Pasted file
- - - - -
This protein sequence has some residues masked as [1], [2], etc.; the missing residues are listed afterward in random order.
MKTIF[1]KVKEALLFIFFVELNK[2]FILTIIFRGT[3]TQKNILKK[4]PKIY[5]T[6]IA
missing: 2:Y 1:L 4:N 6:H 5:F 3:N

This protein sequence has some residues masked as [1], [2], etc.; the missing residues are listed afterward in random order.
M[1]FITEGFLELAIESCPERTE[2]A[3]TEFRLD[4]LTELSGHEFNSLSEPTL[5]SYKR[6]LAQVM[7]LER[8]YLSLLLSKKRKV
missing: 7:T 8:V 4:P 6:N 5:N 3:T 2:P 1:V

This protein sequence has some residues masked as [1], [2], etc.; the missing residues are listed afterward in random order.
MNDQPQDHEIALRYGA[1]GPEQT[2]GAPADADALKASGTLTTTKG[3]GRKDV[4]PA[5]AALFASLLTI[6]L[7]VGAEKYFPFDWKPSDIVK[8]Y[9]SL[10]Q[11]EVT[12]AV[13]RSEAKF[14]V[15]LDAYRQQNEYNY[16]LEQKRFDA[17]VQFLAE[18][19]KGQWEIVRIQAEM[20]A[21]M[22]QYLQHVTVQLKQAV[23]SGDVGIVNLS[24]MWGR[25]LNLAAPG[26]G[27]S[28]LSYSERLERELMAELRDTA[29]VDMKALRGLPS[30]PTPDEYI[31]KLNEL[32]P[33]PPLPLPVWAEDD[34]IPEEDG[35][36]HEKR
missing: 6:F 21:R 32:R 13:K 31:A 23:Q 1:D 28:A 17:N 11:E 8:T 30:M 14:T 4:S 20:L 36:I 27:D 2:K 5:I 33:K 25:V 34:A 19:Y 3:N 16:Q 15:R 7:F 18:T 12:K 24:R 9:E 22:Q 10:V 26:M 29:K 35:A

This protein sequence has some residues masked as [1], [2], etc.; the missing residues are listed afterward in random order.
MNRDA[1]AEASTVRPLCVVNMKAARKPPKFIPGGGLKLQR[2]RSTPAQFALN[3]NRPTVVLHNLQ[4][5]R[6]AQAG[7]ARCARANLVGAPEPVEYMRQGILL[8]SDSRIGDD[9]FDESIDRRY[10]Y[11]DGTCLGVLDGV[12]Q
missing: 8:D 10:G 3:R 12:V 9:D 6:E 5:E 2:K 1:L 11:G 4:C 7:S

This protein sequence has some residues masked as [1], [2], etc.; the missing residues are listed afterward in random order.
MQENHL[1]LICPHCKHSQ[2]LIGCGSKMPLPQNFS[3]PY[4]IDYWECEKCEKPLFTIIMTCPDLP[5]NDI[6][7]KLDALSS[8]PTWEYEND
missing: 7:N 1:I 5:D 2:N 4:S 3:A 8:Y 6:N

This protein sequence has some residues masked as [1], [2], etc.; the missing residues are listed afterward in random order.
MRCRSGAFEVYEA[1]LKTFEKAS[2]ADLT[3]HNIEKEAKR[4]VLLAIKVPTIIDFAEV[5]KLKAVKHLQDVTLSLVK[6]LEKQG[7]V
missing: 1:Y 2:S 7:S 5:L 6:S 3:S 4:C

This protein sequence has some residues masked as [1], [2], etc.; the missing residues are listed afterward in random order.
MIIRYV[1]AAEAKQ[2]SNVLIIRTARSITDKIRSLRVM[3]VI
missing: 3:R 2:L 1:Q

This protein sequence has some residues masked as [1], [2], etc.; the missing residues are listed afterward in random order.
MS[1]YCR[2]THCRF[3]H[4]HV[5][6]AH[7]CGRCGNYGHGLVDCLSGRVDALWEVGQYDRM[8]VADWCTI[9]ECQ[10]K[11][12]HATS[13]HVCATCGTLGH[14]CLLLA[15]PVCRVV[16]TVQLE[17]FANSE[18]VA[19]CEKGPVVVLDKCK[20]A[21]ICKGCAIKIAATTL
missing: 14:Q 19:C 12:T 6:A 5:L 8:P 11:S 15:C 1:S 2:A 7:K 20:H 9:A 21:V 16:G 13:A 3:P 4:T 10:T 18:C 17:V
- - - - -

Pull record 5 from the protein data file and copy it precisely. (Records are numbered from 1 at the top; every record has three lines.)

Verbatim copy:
This protein sequence has some residues masked as [1], [2], etc.; the missing residues are listed afterward in random order.
MQENHL[1]LICPHCKHSQ[2]LIGCGSKMPLPQNFS[3]PY[4]IDYWECEKCEKPLFTIIMTCPDLP[5]NDI[6][7]KLDALSS[8]PTWEYEND
missing: 7:N 1:I 5:D 2:N 4:S 3:A 8:Y 6:N